UKULELE MUSINGS 2020–7 November 2020: “Happy Days are Here Again,” or are they? Go Figure.

The strangely evolving presidential election of this week isn’t over after hours and days of delays, decisions, counting, recounting, reflecting, hoping, praying, and whatever we are all doing when we turn off FOX, MSNBC, PBS, CNN, or whatever at a bedtime with no answers. Since I find myself pensively pecking at the keyboard while waiting for some sort of decisions to be made, I have found myself indecisive about this week’s musing. So, being the way I am, I am taking the easy way out–falling back on reworking a posting of the past. Bear with me if you have seen this one before but, to me, it works while we count, count, count and wait, wait, wait.

Here we go again!

Talk about an old musical chestnut!  This lively tune is in our Blue Book and—aside from some unfamiliarity with the B Part—is enjoyed from time to time by our group.  “Happy Days Are Here Again” was written in 1929—just after the great stock market crash—by our old Tin Pan Alley songwriter friends Milton Ager (music) and Jack Yellen (lyrics). 

The song was first recorded by the Leo Reisman Orchestra and was featured in the 1930 film “Chasing Rainbows.”

Tap or click on the next image or link to go back into musical history with this one.

Today, the song is usually remembered as the campaign song for Franklin Delano Roosevelt’s first presidential campaign.  According to Time Magazine, it gained prominence after a spur-of-the-moment decision by Roosevelt’s advisers to play it at the 1932 Democratic National Convention. 

Picking up the mood of the day, it went on to become the party’s unofficial theme song for years to come.  

The song is also associated with the Repeal of Prohibition which occurred shortly after Roosevelt’s election where there were signs saying “Happy days are BEER again.”

Tap or click on the next image or link to follow up on this.

The song is a true “barroom” and Tin Pan Alley standard, and had been sung by virtually every performer since the 1940s.   In a way, it’s the political pop version of “Auld Lang Syne.”

Another popular recording of the song was Barbra Streisand’s made 33 years after its first recording.  While the song is traditionally sung at a brisk pace, her recording is notable for how slowly and expressively she sings it. Tap or click on the next image or link to hear her minor key interpretation.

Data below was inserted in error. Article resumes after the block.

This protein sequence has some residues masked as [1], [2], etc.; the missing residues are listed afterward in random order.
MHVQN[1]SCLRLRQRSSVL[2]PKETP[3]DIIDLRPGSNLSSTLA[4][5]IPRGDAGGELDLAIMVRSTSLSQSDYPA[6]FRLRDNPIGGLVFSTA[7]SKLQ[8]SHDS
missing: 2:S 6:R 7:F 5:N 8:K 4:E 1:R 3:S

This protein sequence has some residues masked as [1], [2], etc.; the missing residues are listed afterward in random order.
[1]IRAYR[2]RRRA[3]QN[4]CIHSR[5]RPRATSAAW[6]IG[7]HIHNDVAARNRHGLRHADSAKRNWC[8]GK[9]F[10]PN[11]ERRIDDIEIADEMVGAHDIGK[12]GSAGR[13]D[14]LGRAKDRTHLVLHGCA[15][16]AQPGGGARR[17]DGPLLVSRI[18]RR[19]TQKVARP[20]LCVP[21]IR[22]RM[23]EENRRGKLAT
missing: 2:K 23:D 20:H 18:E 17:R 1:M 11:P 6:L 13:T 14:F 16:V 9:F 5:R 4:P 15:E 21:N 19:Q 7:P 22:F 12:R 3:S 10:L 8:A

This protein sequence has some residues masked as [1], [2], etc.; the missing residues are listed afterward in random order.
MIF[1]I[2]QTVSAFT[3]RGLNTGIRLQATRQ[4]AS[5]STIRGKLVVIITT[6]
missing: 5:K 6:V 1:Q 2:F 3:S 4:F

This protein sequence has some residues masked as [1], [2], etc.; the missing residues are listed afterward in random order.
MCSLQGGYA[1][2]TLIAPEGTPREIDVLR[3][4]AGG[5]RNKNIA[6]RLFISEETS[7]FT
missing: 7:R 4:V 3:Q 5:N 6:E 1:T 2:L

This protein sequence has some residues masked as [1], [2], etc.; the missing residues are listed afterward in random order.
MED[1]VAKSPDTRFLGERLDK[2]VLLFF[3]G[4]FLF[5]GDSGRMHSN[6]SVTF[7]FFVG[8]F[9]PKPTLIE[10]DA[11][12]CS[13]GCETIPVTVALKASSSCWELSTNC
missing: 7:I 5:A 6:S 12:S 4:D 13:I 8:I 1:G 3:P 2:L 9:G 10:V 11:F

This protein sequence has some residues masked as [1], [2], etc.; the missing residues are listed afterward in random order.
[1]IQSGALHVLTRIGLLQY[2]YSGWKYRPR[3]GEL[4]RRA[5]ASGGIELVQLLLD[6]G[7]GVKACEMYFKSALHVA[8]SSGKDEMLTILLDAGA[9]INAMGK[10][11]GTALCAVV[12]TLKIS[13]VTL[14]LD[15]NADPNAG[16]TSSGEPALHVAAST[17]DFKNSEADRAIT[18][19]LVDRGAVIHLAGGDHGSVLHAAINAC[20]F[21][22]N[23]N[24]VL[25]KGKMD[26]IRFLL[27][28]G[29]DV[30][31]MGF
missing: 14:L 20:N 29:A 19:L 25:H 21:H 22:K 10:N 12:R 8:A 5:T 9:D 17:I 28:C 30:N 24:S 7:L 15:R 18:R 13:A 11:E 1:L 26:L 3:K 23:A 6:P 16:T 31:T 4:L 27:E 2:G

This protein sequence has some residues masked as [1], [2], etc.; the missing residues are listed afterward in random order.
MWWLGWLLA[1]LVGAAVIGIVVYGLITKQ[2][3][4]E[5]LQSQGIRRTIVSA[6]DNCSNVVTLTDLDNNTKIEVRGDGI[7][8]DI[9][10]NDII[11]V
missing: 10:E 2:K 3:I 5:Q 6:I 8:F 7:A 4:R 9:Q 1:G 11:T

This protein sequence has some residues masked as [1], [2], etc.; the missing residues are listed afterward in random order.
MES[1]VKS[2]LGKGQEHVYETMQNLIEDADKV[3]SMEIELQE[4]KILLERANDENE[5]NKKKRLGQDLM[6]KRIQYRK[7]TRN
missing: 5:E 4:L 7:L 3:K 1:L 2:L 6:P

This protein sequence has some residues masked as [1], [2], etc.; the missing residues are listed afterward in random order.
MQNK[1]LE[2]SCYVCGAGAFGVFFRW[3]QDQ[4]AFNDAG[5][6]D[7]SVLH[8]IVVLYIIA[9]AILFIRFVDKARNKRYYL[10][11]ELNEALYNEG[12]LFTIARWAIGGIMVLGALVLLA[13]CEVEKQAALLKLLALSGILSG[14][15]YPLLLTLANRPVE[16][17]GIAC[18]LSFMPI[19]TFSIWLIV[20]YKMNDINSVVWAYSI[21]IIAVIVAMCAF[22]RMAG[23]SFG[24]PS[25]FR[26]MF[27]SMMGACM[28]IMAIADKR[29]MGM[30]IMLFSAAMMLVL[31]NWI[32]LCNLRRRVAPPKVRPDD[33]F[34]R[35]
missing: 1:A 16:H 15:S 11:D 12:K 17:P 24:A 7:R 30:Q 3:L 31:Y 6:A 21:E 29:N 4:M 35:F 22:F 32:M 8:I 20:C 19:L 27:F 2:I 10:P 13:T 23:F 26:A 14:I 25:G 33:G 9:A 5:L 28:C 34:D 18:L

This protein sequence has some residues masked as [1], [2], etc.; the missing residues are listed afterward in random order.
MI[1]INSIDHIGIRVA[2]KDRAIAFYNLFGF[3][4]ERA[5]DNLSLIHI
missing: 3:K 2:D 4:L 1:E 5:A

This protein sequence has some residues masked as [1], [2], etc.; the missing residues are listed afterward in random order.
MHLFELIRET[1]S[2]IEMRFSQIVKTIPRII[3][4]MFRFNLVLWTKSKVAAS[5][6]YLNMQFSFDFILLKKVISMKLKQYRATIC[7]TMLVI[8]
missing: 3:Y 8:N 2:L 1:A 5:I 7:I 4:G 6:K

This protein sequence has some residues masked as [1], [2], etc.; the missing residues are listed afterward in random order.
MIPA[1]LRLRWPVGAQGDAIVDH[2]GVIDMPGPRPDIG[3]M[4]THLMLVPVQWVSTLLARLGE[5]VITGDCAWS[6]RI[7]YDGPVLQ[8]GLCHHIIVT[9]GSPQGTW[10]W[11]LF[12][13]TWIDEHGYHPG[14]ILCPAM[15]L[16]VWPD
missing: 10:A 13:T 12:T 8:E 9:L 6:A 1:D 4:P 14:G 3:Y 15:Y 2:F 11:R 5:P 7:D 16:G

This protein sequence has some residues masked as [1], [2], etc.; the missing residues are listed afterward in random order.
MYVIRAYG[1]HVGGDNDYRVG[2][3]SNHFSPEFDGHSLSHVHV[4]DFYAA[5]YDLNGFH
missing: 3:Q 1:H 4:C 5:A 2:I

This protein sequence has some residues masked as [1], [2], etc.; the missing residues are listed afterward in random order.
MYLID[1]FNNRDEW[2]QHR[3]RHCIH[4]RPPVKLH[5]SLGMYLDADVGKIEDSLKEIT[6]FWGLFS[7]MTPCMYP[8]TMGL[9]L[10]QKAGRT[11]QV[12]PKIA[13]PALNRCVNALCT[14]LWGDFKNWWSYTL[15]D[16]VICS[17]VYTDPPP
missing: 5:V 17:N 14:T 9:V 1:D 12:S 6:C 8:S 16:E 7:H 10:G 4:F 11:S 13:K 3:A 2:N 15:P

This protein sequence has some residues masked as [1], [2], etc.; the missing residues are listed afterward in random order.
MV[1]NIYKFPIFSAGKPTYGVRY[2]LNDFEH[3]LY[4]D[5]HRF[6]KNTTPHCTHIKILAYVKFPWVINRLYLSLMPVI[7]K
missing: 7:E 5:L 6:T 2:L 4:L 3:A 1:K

Streisand first sang the song during a “Wonderful Year” skit on television representing the year 1929. She performed it ironically as a millionairess who has just lost all of her money and enters a bar, giving the bartender her jewelry in exchange for drinks.  The whole YouTube is a bit long, but just look at her song–an adaptive reuse of a happy tune!

A search on YouTube will give a few dozen more interpretation of this ear-worm of a song ranging from Bollywood, to Japan, to the Balkans with—as would be expected—a few ukulele versions thrown in. Tap or click on the next image or link for something a bit musically bizarre!

So, let’s keep this venerable song in mind as we push and plod through the politics of the day and the uncertainty of the next four years.  Will the happy Reisman original, or the poignant one by Streisand be apropos?  We’ll just have to wait (and stew) and see.  Meanwhile, click or tap on the next image or link for an optimistic view on all this by the younger generation!

So, once again, stay safe, stay socially distanced, stay masked . . .

. . . let’s keep our sense of humor, . . .

. . . and STAY TUNED!

Author: NohoBanjo of Northampton and, now, Easthampton, Mass.

Hi friends, neighbors, and fellow strummers. These “musings” are based on my interest and study of Banjo and Ukulele history, lore, and music. My goal is to both educate and enlighten by sharing what I have learned within a broad musical and historical context—with honesty and, at times, a bit of humor. Needless to say, your thoughts and comments are, as always, welcome.

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